In short, the US spends the most on medical care with poor life expectancy results, even including many nations that are not considered wealthy.
The Affordable Care Act (ACA) may have made insurance coverage more inclusive, but it keeps the insurance companies in charge of calling the shots (for those without Medicare, Veterans Care or Medicaid) and adding to the cost of health care through administrative costs and profit.
According to the advocacy organization Public Citizen, a number of experts from single-payer nations recently testified at a Senate sub-committee hearing chaired by Sen. Bernie Sanders (I-VT), a leading supporter of Medicare for all. The spokespersons from Canada and Denmark offered compelling reasons why the US should move from a private-insurance system to a government administered program (such as, well, Medicare):
For example, the Canadian witness, Dr. Danielle Martin, vice president of medical affairs and health system solutions at Women’s College Hospital, compared access to care, quality of care and costs in the U.S. and Canadian systems, and found all were superior in Canada. Martin compared the American average for administrative costs of 31 percent to the 1.3 percent administrative costs paid by Canada (not counting costs for private supplemental plans available to Canadians.) Professor Jakob Kjellberg from the Danish Institute for Local and Regional Government Research, who served as the Danish expert witness, said his country’s administrative costs are only 4.3 percent of total health care spending.
In short, as has been argued before, private health insurance (which we still obviously have under the ACA) increases the cost of medical care, with nearly a third of that cost eaten up by private insurance non-health related revenue. To repeat the testimony cited above: 31 percent of US health insurance costs goes to insurers, while in Canada only 1.3 percent of medical costs are administrative.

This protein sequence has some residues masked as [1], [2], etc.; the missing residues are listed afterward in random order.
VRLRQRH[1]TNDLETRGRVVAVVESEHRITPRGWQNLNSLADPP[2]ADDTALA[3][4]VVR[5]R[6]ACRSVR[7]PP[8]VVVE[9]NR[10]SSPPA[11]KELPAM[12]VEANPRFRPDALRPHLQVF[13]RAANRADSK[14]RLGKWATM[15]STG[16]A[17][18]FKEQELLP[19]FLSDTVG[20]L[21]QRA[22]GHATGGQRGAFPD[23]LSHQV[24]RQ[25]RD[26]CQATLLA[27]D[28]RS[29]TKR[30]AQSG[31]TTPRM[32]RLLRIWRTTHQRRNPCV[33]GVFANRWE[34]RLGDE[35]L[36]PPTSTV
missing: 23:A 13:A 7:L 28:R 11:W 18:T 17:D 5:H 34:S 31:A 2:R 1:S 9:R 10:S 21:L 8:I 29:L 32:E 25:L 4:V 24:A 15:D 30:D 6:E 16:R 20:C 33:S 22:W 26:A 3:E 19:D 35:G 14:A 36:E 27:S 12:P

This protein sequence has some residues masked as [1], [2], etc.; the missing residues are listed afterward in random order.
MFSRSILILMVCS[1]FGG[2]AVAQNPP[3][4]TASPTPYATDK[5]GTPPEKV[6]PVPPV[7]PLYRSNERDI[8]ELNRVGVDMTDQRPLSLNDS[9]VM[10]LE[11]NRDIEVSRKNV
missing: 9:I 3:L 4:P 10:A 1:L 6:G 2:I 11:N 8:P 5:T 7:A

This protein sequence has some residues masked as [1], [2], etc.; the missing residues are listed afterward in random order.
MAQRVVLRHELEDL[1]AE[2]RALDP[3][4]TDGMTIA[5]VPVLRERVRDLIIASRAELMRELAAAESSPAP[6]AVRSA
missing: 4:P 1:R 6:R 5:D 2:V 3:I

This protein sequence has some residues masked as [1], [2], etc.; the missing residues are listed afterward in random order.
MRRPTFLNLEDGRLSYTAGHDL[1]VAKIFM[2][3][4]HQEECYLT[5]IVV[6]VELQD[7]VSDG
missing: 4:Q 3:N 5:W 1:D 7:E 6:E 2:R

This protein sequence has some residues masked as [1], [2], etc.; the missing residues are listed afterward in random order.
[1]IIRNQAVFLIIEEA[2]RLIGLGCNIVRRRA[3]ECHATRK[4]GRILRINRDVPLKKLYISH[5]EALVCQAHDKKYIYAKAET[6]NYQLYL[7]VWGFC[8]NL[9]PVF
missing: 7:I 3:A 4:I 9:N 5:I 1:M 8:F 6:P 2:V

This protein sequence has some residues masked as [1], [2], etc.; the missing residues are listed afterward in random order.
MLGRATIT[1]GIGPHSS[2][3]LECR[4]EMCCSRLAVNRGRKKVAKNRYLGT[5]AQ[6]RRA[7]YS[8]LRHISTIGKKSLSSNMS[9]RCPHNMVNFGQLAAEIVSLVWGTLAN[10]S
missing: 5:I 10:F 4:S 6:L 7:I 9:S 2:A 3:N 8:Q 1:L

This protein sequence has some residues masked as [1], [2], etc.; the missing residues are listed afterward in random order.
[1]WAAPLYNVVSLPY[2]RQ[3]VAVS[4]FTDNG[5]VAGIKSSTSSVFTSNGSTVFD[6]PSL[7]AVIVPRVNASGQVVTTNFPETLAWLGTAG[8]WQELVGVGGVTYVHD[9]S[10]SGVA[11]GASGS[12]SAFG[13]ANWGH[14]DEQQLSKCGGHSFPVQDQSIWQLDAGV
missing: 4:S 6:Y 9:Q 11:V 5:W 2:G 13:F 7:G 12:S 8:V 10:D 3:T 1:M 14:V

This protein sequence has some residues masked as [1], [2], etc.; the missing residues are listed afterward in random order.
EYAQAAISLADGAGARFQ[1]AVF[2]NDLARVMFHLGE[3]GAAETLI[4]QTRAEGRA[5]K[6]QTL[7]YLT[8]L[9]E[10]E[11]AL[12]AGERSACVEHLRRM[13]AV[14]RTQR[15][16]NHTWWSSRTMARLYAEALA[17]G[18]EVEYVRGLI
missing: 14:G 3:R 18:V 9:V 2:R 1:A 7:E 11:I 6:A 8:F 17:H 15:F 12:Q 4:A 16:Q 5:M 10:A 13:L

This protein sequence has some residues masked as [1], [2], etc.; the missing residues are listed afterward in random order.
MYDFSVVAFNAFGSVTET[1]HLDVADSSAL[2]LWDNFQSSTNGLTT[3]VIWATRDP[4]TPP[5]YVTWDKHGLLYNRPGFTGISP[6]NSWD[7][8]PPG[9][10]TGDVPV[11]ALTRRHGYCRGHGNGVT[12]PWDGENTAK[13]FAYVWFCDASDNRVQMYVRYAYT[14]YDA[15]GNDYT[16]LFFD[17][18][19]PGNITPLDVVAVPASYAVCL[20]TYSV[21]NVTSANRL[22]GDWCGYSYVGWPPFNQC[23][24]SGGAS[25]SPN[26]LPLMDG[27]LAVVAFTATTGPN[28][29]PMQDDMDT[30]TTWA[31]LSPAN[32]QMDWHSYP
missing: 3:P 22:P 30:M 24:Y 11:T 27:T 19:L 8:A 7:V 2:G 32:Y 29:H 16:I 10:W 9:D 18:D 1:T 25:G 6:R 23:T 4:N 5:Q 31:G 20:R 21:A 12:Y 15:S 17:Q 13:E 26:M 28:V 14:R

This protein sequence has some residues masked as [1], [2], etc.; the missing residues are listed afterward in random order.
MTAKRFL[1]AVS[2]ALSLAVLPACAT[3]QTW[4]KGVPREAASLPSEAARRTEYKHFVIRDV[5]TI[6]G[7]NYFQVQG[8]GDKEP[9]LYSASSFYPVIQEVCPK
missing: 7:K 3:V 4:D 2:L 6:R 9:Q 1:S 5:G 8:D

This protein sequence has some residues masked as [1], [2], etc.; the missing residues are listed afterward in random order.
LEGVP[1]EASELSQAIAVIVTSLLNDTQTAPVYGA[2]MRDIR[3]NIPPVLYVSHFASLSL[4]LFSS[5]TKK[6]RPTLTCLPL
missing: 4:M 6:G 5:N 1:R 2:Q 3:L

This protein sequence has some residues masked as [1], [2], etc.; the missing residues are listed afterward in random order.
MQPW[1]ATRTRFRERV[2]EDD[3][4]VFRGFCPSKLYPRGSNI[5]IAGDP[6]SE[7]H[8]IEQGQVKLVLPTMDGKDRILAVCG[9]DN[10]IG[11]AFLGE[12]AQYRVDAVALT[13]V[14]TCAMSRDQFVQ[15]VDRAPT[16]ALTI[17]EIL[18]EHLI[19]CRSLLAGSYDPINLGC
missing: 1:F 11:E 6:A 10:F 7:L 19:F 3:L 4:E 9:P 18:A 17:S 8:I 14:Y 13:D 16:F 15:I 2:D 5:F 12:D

As far as access to care, to the contrary of what Sarah Palin infamously asserted -- that government care would lead to death panels -- it is private insurance companies who employ staff to decide whether medical care -- sometimes a matter of life or death with chronic illnesses and rare diseases -- should be provided. Medicare does not employ "profit-increasers" to deny care.
Indeed, a spokesperson for Public Citizen pointedly summarized the hearing:
Today’s panel was a good first step that will hopefully inspire a real discussion about the benefits of single-payer health care in the United States, said Susan Harley, deputy director of Public Citizen’s Congress Watch division. A single-payer, or Medicare-for-all, system would eliminate health insurance companies from the equation, ensuring that only patients and their doctors make decisions about care options.
Although the ACA is to be praised for providing many uninsured people an opportunity to sleep with some peace of mind, it is still a rickety system constructed to ensure the political support of medical insurance companies.
US politicians, including President Obama, regularly boast about the US being the leader of the world in progress and a model for other nations.
Having the most expensive healthcare system, with the worst general outcome ranking for developed nations, makes the US look like a wobbly caboose not a powerful engine.
Medicare for all could solve that problem when it comes to cost-effectively fostering a healthy national population.

Please join us in working to put an end to the abuses of private, for-profit insurance companies, from which we all suffer on a daily basis. 

Don E. Gibbons, Ph.D.